Op-Ed: No More Policing Who ‘Gets’ to be Queer

On July 12, local political consultant Jordan Eldridge posted a veiled attack on Ali Sapirman, a queer, non-binary candidate for the San Jose-Evergreen Community College Board. Mr. Eldridge consults for Mx. Sapirman’s opponent, Omar Torres, and serves on the board of the Rancho Rinconada Recreation and Park District.

Without mentioning Mx. Sapirman by name, Mr. Eldridge, who is a gay man, asserted that they are not “actual non-binary” because they are in a relationship with a man. In a Facebook post responding to one by Sapirman, he wrote:

I get so annoyed when people say they are LGBTQ+ when they are not.

This may sound controversial, but I don’t believe everyone who says they are non-binary are actual non-binary [sic].

I do believe that there are people who are in fact non-binary.

But I also believe that those who claim to be non-binary and are in heterosexual relationships have not had to face the same trauma that LGBTQ+ people face when they start coming out of the closet.

Coming out of the closet was traumatic for me, and for many other LGBTQ+ people. It is just not the same burden.

This kind of non-binary erasure made a particularly dismal start to International Non-Binary Week last week. Gender identities similar to what we now call non-binary have existed throughout history and throughout the world.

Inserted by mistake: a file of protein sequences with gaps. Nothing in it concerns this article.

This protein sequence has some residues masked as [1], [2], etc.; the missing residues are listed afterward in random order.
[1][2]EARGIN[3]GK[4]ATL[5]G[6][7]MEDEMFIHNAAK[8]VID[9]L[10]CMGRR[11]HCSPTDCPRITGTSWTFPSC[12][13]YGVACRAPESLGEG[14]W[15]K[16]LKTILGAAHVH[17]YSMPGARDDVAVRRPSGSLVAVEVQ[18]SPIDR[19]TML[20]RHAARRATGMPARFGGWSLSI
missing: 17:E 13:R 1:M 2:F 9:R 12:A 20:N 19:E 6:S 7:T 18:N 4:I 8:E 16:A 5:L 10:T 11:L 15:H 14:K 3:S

They are not some kind of passing fad. One of the core tenets of the queer movement has always been that people have the right to define their own identities.

That means, and we can’t believe we actually have to say this, that cisgender people don’t get to decide who is non-binary.

These comments are also biphobic.

Talk to anyone who identifies as bi- or pansexual, and they will invariably have a story about the invalidation they face from gays and lesbians when they’re dating a partner of the “opposite” gender. Bi+ men get told “Bi today, gay tomorrow” by gay men, bi+ women get treated as “tourists” by lesbian women, and bi+ non-binary folks get to have both their gender and their sexual orientation questioned.

Unfortunately, those of us in the bi+ and non-binary communities too often face rejection not just from straight people but from gay people. We seek refuge in queer spaces, only to be told by cisgender gay people that we’re not queer enough. We don’t dress right, we don’t date the right people, we don’t count. Maybe we’re just experimenting, or we haven’t made up our minds yet, or we’re just trying to be cool.

Mr. Eldridge even implies that non-binary people haven’t suffered enough to be in the queer community. Since when has suffering been the yardstick by which queerness is measured? Do we tell gay kids who are lucky enough to grow up open and unbullied that their identities are invalid? Of course not.

This double invalidation comes with deadly consequences. Bi+ people consistently consider or attempt suicide more frequently than either gay or straight people.

Forty-five percent of bi women consider or attempt suicide vs 30 percent of lesbians, as do 35 percent of bi men compared to 25 percent of gay men.